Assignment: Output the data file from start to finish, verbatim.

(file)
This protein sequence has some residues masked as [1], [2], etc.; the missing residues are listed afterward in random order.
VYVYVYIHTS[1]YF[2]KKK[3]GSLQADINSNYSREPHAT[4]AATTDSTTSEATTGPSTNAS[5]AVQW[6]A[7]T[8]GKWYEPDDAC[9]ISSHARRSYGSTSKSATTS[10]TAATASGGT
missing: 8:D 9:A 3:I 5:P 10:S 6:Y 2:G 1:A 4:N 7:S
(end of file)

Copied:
This protein sequence has some residues masked as [1], [2], etc.; the missing residues are listed afterward in random order.
VYVYVYIHTS[1]YF[2]KKK[3]GSLQADINSNYSREPHAT[4]AATTDSTTSEATTGPSTNAS[5]AVQW[6]A[7]T[8]GKWYEPDDAC[9]ISSHARRSYGSTSKSATTS[10]TAATASGGT
missing: 8:D 9:A 3:I 5:P 10:S 6:Y 2:G 1:A 4:N 7:S